Exploring Themes and Challenges in Developing Sustainable Supply Chains - A Complexity Theory Perspective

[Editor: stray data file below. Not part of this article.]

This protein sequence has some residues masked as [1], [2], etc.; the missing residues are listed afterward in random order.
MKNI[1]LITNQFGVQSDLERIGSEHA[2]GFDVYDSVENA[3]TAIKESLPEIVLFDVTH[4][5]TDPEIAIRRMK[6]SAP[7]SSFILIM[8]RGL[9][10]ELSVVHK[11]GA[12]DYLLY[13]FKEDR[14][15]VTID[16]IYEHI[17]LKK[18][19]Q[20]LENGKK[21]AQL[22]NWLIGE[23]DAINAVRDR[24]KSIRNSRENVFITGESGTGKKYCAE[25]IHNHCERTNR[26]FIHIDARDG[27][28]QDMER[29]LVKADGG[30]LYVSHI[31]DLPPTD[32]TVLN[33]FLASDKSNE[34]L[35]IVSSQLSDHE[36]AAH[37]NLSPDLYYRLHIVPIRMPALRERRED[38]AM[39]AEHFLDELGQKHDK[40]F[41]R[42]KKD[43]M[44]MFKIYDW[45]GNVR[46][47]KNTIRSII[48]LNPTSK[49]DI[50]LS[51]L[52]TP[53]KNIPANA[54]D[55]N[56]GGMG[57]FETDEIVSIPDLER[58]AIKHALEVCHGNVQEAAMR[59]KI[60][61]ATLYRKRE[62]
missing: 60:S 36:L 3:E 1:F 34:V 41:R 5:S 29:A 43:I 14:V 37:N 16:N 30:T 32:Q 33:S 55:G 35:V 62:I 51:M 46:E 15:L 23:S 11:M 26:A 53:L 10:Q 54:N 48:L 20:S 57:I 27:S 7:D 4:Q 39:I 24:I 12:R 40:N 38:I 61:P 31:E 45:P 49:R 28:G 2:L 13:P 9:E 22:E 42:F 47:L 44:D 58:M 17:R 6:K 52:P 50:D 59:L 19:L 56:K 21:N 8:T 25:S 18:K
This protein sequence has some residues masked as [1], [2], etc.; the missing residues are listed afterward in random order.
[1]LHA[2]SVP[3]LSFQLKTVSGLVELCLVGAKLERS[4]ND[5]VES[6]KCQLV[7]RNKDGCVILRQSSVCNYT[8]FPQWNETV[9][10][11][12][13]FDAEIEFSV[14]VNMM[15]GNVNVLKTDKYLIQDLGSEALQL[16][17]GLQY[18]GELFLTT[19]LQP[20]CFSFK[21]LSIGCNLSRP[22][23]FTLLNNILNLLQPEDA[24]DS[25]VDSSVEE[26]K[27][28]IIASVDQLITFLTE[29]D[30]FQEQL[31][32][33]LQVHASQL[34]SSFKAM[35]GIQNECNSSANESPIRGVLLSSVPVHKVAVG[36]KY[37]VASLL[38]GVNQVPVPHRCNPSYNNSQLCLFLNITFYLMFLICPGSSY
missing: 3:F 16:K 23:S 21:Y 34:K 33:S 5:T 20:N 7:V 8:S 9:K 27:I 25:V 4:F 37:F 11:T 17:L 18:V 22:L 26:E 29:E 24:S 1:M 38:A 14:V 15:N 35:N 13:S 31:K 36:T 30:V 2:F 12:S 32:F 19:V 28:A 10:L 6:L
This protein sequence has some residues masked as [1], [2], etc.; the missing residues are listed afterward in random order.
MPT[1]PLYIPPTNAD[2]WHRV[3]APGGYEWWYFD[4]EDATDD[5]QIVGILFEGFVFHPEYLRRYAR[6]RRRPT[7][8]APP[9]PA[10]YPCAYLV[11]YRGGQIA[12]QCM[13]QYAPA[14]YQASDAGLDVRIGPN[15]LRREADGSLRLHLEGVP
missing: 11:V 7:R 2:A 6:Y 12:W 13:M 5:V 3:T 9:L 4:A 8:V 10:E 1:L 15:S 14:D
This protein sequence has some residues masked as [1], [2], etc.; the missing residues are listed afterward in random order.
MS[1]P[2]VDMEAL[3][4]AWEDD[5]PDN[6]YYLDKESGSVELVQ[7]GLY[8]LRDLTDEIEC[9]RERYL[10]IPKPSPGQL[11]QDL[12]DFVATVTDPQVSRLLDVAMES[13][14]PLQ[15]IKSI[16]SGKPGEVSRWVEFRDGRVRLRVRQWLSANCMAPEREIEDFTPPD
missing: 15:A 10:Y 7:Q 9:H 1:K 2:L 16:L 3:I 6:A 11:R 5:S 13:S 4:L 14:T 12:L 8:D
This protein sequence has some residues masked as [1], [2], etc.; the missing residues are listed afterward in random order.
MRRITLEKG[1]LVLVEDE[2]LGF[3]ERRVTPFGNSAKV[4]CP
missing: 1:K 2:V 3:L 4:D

Abstract: Popular Abstract in English If you wonder about the journey of goods and services before they reach you and the effects that journey has on the natural environment and the society, this dissertation is for you. In order to deliver goods and services from raw materials to you, the customer/consumer, several organizations and individuals interact with each other. They source the materials, manufacture or produce the products, pack and handle them, transport and distribute them, and ultimately sell them. These interactions and activities make up the supply chain (SC). Supply chain management (SCM) involves the management and integration of these interactions and activities. Numerous evidence-based studies show that SCM can increase your satisfaction as a customer and consumer, meet your demands, and reduce costs and conflicts for the organizations, businesses and individuals involved. Businesses are beginning to realize that SCs have several negative effects on their surrounding natural environment and societies that should be minimized. Examples of these are that SCs are still dependent on fossil fuels and nonrenewable natural resources. They give rise to atmospheric, land, water, noise, air pollution; lead to waste, congestion, injuries, and accidents; produce/manufacture and trade goods and services according to unethical laws and standards; and abuse human as well as employees’ rights. If remedies for mitigating the negative effects are not found soon, the costs will be too high for future generations to cope with the effects. It might also be too late for them to find and implement long-term solutions to keep our planet a sustainable place to live and our businesses sustainable to operate. The purpose of this research was to explore themes (topics, activities) in developing sustainable SCs so that the negative effects can be minimized. It also explored challenges (difficulties, obstacles, or dilemmas) that can hinder sustainable development of SCs. In-depth studies of logistical services and activities were carried out because they have not been well examined with a sustainability lens. The results revealed a pattern of themes in developing sustainable SCs. The first theme originated from the direct characteristics of sustainable goods and services. Goods and services can be sustainable if they are effective and efficient with minimized pollution, if they are sourced from renewable raw materials and natural resources, and are recyclable, safe, healthy, secure, and transparently traceable. This means that appropriate steps should be taken to generate goods and services sustainably so that all sorts of waste, emissions, toxicants, noise and air pollution are minimized. The second theme was related to sustainability in the resources necessary for generating goods and services, including the physical, financial, human, and intangible ones. Among the aspects discussed are: effectiveness and efficiency (appropriate resources, rightly utilized) with minimized pollution; recyclability; safety; security; respecting the rights of employees; developing a learning context; exploring and exploiting innovation; fostering diversity; employee development; protecting trust, brand, and reputation; maintaining and continuing business relationships; dealing with risks; as well as resistance and resilience. Sustainability does not emerge in just the goods, services, and resources of SCs, though. The third theme sheds light on inter-processes and interrelationships in sustainable SCs including the flows of goods and services from suppliers to consumers and vice versa that should be integrated. All the businesses involved should take and share responsibilities in following the ethical norms and minimum standards and requirements. They should also be responsible and collaborative in their relationships with others. Businesses also have responsibilities in developing their societies such as social investment, supporting public services, and vi philanthropy. Finally, the fourth theme underlined managerial and governmental activities in developing SCs. The results also revealed the pattern of the challenges in developing sustainable SCs. The first challenge was to shift the values in the supply chains in a way that the two non-economic pillars of sustainable development (environmental and social friendliness) are equally weighted with the economic pillar. This can hinder sustainable development of SCs when short-term costs are in focus or when customers prioritize financial criteria such as delivery time, price, functionality, and service-rate ahead of environmental and social criteria such as recyclability, emissions, and working conditions or rights of employees. The second challenge was related to the difficulties of operationalization due to asymmetric knowledge in the interpretation of criteria for sustainable development in different parts of SCs; difficulties in changing the resistant, reluctant, disregarding, or short-term mind-sets and behaviors; and uncertainties about short- and long-term changes that might affect SCs. The third challenge was dealing with the increasing complexity associated with the sustainable development of SCs. The first dimension that contributes to this complexity is the difficulty in evaluating SC sustainability. This is due to the subjectivity in defining the changing SC boundaries, the organizations and individuals involved, as well as the multiple ways that SC activities affect or are affected by their surrounding societies and environments. The second dimension relates to leakage/spillovers in open SCs because of the shift of emissions from one sector to another (from transport to production of electricity, for example) or from one country to another. Leakage may also occur when a stakeholder evades its responsibilities or externalizes its social and environmental degradation costs by transferring to or sourcing from places or stakeholders with looser regulations and standards. The third dimension involves several trade-offs that exist in the sustainable development of SCs, where making one part sustainable leads to unsustainability in another. There are also several conflicts of a paradoxical character that simultaneously exist in the managing and governing of sustainable SCs. The fourth challenge was related to the difficulties in corporate governance of sustainable SCs due to the large scale of interactions and activities. There are several contexts where supply chains operate, ranging from local to urban areas, regions, and different countries. Different rules, laws, standards, certificates, labels, norms, bureaucracies, and administration processes exist. There is considerable heterogeneity regarding sustainability practices between and within industries, and a reluctance of businesses to accept legislation or to participate in initiatives. There are also concerns over transparency, accountability, and the credibility of standards, norms, and third party or external auditors and certifiers. Finally, the fifth challenge was related to the difficulties of small and medium sized enterprises, as they may be uncertain about the benefits of upgrading to new sustainability standards and codes of conduct. They may also lack the knowledge, skills, time, money and human resources to respond to the social and environmental requirements of global buyers and SCs. The conclusion is that taking a complexity theory perspective (CTP) on sustainable SCs is beneficial to better understand, manage, and govern gradual and radical changes in them. A CTP takes into account changes in the themes and challenges and is helpful in dealings with the challenges, such as changing customers’ priorities; changing short-term mind-sets and behaviors; uncertainties; subjectivity in embodying SCs; dealing with leakage/spillovers, trade-offs, and paradoxes; and heterogeneity regarding sustainability practices between and within industries.